Even though backing into a particular parking spot a dozen times, look and evaluate the same spot each time to be sure of clearances and to make certain no new obstacles are in the way. It takes lots of practice to develop good backing skills, and a tight spot is no place to get this experience. If you have access to a test driving area where backing maneuvers can be practiced, use it. It is amazing how many, even if experienced, will have backing accidents in a new situation. Knowledge of good backing practices cannot result from any number of years experience in normal forward driving.

When backing up, it’s not only the gear that’s in reverse. Learn exactly how the rear end responds to every little twist of the steering wheel when backing by practice and more practice. Be acutely aware of that big blind spot when backing. Even rear view mirrors can’t see around the obstruction. The only way for the driver to know for sure is to get out and look. By such a walk around inspection learn the exact clearances on either side, what steering is needed and the exact distance to your stopping point.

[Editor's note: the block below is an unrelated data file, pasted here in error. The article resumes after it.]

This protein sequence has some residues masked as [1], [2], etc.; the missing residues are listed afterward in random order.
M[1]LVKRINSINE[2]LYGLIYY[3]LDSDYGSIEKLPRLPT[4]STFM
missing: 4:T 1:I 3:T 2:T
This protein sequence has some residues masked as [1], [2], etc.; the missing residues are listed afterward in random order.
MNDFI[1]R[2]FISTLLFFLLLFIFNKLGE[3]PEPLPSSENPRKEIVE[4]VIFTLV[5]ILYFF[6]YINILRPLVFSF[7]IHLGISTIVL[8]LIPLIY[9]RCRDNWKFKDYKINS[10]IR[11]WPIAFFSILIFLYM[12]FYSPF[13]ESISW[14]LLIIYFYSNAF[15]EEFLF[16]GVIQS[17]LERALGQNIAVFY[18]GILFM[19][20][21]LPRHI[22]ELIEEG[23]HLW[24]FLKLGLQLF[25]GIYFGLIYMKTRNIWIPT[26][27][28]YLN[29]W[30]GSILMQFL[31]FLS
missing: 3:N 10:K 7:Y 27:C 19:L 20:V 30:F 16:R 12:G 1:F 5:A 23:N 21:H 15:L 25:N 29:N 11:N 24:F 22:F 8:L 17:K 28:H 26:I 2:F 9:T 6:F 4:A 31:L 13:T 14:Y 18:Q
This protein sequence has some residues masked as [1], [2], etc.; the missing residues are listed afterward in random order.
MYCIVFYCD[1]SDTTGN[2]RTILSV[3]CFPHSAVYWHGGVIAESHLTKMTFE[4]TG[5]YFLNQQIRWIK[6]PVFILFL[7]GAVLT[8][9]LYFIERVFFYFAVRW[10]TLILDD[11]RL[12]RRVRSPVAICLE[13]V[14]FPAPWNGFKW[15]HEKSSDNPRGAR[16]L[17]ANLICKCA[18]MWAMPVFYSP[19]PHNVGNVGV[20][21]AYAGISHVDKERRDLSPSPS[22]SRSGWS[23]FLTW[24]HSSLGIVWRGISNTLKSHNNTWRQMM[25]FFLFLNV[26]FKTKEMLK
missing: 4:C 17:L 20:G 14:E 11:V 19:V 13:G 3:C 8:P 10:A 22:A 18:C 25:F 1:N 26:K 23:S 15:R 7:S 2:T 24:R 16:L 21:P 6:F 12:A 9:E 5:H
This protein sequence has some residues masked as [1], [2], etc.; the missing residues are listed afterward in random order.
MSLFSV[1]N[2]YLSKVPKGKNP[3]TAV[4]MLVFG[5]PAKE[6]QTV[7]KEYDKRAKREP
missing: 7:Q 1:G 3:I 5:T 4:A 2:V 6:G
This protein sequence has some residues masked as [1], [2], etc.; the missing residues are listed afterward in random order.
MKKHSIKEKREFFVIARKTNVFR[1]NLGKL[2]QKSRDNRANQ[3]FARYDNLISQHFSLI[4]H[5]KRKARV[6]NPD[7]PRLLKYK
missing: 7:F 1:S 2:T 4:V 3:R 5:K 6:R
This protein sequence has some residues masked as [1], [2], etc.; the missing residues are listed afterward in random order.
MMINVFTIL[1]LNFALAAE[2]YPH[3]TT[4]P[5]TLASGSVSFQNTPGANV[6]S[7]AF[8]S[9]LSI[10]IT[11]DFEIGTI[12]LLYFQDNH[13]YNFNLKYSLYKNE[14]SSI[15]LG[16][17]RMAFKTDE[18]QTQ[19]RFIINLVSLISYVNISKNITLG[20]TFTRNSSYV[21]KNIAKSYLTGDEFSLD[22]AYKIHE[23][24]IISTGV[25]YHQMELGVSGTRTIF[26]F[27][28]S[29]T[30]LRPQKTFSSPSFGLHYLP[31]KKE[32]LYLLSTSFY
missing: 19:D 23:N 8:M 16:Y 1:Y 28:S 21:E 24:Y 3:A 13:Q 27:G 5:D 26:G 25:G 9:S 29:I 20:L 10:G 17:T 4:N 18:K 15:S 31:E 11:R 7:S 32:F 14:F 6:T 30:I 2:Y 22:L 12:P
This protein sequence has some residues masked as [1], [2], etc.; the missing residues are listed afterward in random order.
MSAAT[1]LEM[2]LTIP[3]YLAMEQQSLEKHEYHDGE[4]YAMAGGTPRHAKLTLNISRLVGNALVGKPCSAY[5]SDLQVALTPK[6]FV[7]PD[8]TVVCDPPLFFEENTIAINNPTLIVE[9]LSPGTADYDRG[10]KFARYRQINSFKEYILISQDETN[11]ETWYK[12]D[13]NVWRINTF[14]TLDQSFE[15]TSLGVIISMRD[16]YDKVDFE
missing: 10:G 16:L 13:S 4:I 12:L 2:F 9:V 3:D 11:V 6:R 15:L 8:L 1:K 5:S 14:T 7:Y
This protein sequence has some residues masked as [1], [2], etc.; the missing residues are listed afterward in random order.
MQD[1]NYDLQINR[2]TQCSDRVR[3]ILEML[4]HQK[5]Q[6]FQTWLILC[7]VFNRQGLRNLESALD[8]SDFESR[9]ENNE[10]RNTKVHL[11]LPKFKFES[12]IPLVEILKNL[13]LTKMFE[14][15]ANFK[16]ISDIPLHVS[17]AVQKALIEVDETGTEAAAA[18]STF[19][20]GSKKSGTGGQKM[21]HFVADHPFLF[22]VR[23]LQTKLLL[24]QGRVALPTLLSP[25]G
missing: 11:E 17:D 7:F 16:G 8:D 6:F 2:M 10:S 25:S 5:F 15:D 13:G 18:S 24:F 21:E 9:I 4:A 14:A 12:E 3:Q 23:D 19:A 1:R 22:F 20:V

Every driver must know exactly what is going on around them at all times, this includes backing up a vehicle and must be done slowly.

PREVENTING VEHICLE FIRES

Motor vehicle fires can be more terrifying than a serious collision. Although the frequency of vehicle fires is quite low, when one does occur, the severity is sky high.

Some causes of vehicle fires are smoking, dragging brakes, overheated tires and faulty wiring and exhaust systems. We must be just as careful, if not more so, in our vehicles as we are in our homes.

As you know, smoking is prohibited when you are transporting hazardous materials. However, it is also a good idea to refrain from smoking when driving. If you must smoke, be extra careful when disposing of ashes, matches and butts. The best place to end your smoke is in an ashtray. Discarded butts or ashes often blow back into the vehicle, starting a fire.